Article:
The quickest way to get employees groaning and eye-rolling at HR is to tell them that they must participate in mandatory training. That training could involve traveling to an off-site venue to attend countless hours of boring seminars, or it could involve hours spent held hostage in a conference room listening to someone drone on about compliance and policy updates. Either way, it has become quite difficult to make these scenarios palatable to anyone. So many employees are juggling jobs, families, and other commitments that the last thing they want to hear is that they have to attend training sessions that will derail their schedules and put them behind the 8-ball when they already have so much to do.
Online training solves the dilemma of trying to motivate employees to squeeze mandatory training into an already overstuffed schedule. Moreover, it is one of the most effective, efficient methods of delivering training to employees in any commercial sector.
Over the past two decades, every business has had to embrace technology in order to remain competitive. Every workstation is now computerized, and employees have had to acquire many new skill sets in order to adapt to this new landscape. That same technology can make life much easier for HR because it provides access to the necessary education employees need without creating more strife in the organization.
Online training liberates HR and employees by providing convenient access to educational materials. Gone are the days when hiring expensive consultants and facilitators was the only option. Now, those same individuals are disseminating their knowledge through webinars and training modules that are available online.
The conference room, classroom, and multipurpose room were once the bastions of professional development and education. Now, it’s the laptop, PC, tablet and smart phone. Nearly every home and business is now in possession of high-speed Internet capabilities which make it possible for anyone to access online training anywhere, at any time.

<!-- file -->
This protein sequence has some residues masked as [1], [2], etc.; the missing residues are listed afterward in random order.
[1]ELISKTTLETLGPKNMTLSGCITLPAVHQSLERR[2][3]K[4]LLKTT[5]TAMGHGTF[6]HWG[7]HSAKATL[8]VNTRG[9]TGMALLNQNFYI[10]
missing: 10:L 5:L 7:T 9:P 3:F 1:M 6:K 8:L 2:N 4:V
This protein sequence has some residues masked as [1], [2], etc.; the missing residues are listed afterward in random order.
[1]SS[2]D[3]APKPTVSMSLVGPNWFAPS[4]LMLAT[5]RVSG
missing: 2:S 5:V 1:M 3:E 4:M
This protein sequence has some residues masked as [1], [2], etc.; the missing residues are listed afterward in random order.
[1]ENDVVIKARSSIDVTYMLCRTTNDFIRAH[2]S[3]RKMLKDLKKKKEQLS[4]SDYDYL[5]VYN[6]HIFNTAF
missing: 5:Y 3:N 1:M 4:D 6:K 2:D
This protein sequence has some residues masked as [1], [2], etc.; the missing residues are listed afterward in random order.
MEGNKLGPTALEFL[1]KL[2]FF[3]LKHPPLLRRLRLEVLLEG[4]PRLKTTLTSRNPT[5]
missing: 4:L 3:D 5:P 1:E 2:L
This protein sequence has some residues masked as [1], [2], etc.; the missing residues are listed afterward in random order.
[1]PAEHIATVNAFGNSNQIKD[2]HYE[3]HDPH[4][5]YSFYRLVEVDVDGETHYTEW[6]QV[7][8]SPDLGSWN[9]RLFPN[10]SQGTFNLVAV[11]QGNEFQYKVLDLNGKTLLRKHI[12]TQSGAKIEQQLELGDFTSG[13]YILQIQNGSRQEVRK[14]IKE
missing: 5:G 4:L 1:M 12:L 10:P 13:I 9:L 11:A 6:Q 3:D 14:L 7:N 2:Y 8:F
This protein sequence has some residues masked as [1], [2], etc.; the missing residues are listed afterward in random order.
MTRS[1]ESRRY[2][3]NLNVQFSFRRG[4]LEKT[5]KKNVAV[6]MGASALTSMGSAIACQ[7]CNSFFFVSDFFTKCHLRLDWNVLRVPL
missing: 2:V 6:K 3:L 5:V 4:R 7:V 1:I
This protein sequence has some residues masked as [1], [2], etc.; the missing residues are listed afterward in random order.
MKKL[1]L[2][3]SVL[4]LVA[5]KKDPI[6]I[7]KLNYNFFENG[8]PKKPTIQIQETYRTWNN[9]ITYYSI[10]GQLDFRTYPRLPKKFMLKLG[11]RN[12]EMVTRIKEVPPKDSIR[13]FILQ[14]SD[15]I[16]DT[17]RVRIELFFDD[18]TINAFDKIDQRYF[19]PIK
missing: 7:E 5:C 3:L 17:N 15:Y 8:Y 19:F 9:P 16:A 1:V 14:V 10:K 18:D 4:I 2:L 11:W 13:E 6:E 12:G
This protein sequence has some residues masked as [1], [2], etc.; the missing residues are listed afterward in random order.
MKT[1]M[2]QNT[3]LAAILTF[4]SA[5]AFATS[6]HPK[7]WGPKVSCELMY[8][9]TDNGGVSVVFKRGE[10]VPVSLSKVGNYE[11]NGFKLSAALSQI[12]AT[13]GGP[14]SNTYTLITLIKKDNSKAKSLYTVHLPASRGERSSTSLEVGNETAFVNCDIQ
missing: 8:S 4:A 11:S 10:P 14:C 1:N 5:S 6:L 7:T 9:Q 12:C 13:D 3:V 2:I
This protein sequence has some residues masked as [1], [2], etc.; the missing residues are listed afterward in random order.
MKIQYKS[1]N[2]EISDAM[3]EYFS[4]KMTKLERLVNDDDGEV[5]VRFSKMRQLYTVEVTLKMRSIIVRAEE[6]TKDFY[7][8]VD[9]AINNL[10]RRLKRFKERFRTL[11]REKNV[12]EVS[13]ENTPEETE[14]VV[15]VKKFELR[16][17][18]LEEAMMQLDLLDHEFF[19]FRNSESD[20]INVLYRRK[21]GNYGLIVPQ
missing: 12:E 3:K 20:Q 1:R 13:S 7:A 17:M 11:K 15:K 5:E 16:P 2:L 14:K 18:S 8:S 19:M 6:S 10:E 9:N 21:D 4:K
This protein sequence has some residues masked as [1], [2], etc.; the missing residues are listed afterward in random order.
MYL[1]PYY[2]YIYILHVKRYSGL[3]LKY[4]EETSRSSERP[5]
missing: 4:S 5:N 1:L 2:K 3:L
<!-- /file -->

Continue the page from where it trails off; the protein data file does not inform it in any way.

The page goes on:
Here are the top reasons why online training is highly beneficial in the workplace:
The beauty of online training is that it can be whatever a specific company needs it to be. Courses can be downloaded individually, or they can be compiled on what is known as a Learning Management System (LMS).
Learning Management Systems are often adopted by larger businesses that have chosen to make online training a permanent part of the corporate culture. Employees are able to access courses through a proprietary platform that will allow them to partake in as few or as many courses as needed. Management is able to track employees’ progress, as well as access quizzes and other retention exercises to ensure that everyone is engaged in the learning process. LMSs can either be added to existing IT systems, or accessed through third parties.
For smaller companies, individual online training courses can be purchased for any number of employees, often at discounts for bulk purchases. There are thousands of topics available, especially in the HR sector, where subjects like sexual harassment prevention, workplace diversity, substance abuse, and other important issues can be found.
Overall, online training is a win-win for any company looking to raise the bar when it comes to education. Knowledge is power, and with technology at our disposal, access to that knowledge has never been easier.
About Tod Browndorf
Tod Browndorf is the founder and CEO of Coggno. Tod attended Monash University and began his career in finance in Melbourne and New York City. After several years, Tod started exploring other industries, which brought him to the consulting business and instructor lead training and development. Envisioning an environment where trainers could create and distribute curriculum, he began to develop the concept for Coggno in 2007.